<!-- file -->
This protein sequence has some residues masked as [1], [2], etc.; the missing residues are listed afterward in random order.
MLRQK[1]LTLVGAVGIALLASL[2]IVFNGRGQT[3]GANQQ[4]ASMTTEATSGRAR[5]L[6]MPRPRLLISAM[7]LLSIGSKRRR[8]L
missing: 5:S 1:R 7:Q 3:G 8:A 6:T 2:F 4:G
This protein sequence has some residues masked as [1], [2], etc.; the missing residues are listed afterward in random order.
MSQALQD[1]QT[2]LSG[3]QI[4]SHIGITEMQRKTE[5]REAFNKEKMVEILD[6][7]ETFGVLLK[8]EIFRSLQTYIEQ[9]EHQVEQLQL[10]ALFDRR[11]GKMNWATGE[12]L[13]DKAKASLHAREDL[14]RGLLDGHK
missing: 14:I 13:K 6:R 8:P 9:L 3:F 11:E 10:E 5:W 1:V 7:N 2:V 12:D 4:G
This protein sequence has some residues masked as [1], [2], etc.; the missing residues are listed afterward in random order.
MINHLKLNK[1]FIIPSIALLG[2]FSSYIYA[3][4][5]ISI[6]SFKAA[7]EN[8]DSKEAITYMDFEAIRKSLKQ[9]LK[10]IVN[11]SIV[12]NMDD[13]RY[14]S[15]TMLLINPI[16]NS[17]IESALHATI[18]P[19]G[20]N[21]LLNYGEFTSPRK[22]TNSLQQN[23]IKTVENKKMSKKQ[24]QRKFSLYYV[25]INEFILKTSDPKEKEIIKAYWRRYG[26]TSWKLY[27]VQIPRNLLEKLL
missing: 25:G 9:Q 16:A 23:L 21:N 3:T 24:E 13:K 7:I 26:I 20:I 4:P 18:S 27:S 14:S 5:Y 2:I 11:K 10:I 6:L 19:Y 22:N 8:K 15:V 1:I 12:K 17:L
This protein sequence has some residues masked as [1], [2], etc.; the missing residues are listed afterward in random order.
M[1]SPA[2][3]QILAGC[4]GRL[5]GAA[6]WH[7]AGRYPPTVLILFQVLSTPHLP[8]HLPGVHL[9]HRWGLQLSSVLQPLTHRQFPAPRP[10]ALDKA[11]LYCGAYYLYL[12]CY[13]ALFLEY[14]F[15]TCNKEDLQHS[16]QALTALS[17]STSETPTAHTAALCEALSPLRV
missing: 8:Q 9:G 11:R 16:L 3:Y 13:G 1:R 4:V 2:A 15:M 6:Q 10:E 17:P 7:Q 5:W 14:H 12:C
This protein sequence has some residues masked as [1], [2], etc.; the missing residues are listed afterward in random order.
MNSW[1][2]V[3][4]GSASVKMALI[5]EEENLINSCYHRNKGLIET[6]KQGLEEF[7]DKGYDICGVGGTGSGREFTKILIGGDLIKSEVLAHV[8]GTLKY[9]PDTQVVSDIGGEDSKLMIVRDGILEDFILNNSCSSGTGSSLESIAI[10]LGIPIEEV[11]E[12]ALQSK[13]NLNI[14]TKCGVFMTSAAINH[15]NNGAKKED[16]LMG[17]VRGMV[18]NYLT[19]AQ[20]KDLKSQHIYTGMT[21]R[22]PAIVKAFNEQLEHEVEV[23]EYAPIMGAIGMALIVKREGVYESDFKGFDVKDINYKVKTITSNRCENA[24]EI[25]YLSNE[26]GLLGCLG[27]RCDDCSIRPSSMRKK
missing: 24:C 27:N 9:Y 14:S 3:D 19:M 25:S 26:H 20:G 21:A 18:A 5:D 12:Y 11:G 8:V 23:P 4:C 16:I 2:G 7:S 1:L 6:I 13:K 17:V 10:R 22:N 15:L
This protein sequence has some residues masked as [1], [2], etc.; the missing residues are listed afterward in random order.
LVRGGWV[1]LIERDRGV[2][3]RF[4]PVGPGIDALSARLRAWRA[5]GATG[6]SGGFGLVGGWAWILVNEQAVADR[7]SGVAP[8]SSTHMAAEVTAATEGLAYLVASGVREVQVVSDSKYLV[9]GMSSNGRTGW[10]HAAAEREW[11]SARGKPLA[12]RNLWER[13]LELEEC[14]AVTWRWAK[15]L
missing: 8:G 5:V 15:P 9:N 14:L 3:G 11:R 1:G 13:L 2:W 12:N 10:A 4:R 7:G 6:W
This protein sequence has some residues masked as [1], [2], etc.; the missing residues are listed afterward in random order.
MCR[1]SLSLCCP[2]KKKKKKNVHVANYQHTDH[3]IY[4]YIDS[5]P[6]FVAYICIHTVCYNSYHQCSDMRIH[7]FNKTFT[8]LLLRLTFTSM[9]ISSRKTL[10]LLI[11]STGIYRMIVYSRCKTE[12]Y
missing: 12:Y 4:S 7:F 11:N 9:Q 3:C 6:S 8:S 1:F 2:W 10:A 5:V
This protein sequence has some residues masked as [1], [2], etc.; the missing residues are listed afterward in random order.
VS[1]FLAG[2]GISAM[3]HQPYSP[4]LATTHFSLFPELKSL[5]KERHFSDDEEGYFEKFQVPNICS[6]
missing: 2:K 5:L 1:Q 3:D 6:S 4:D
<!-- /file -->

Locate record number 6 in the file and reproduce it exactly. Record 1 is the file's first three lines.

This protein sequence has some residues masked as [1], [2], etc.; the missing residues are listed afterward in random order.
LVRGGWV[1]LIERDRGV[2][3]RF[4]PVGPGIDALSARLRAWRA[5]GATG[6]SGGFGLVGGWAWILVNEQAVADR[7]SGVAP[8]SSTHMAAEVTAATEGLAYLVASGVREVQVVSDSKYLV[9]GMSSNGRTGW[10]HAAAEREW[11]SARGKPLA[12]RNLWER[13]LELEEC[14]AVTWRWAK[15]L
missing: 8:G 5:V 15:P 9:N 14:L 3:G 11:R 1:G 13:L 2:W 12:N 10:A 4:R 7:G 6:W